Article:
Nigel Stepney’s long-awaited account of his involvement in the 2007 ‘Spygate’ scandal will finally be told, with confirmation that his autobiography will be on the shelves before the end of the year.
The disgraced former Ferrari engineer had planned to publish his explosive memoirs, Red Mist, some time ago, but his publisher backed out.
It had been rumoured that his former employer, Ferrari, had requested that the book not be released.
Stepney was fired in the early part of 2007 by Ferrari, where it is believed that he had tried to sabotage their cars at the Monaco Grand Prix by adding a solution – believed to be sugar – to their fuel tanks. His actions are understood to have been as a result of being reappointed to a more behind-the-scenes role during the off-season.
Around the same time, he forwarded a several-hundred-page dossier of the team’s F2007 designs to Mike Coughlan, who was McLaren’s chief designer at the time.
The details of what became known as the ‘Spygate’ incident became public later in the year when Coughlan’s wife was reported to Ferrari officials by staff at a local photocopy centre, when she attempted to make copies of the dossier.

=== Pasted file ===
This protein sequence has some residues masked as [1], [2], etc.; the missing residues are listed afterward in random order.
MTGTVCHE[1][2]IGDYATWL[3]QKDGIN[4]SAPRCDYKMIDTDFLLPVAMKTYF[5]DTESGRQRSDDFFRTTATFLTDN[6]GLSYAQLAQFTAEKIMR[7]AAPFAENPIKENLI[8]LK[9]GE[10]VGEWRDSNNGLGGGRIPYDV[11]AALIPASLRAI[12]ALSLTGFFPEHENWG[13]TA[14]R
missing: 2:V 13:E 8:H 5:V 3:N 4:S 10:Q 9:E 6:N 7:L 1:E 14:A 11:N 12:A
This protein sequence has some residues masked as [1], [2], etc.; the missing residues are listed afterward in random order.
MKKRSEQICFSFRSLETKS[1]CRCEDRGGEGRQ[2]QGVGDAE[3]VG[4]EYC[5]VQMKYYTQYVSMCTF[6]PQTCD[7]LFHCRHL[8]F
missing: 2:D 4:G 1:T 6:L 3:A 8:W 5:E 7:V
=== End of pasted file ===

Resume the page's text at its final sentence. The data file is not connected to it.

Ferrari launched espionage proceedings – claiming that McLaren had improperly used its designs – which resulted in a record $100 million fine for McLaren and the Woking team being stripped of its points and prize money for that year’s Constructors’ Championship standings.
Coughlan was also banned from the sport, later turning up as the design lead for the stillborn Stefan GP project, before being hired to join the Williams team late last year.
Stepney – who has not been involved in F1 since his sacking – was never officially punished for his actions.
Publicity details for his autobiography claim that it will provide “an in-depth and honest account of the recent ‘Stepneygate’ saga in his own words”.
According to a report in the German-language Speed Weeki, it should be in-store by Christmas.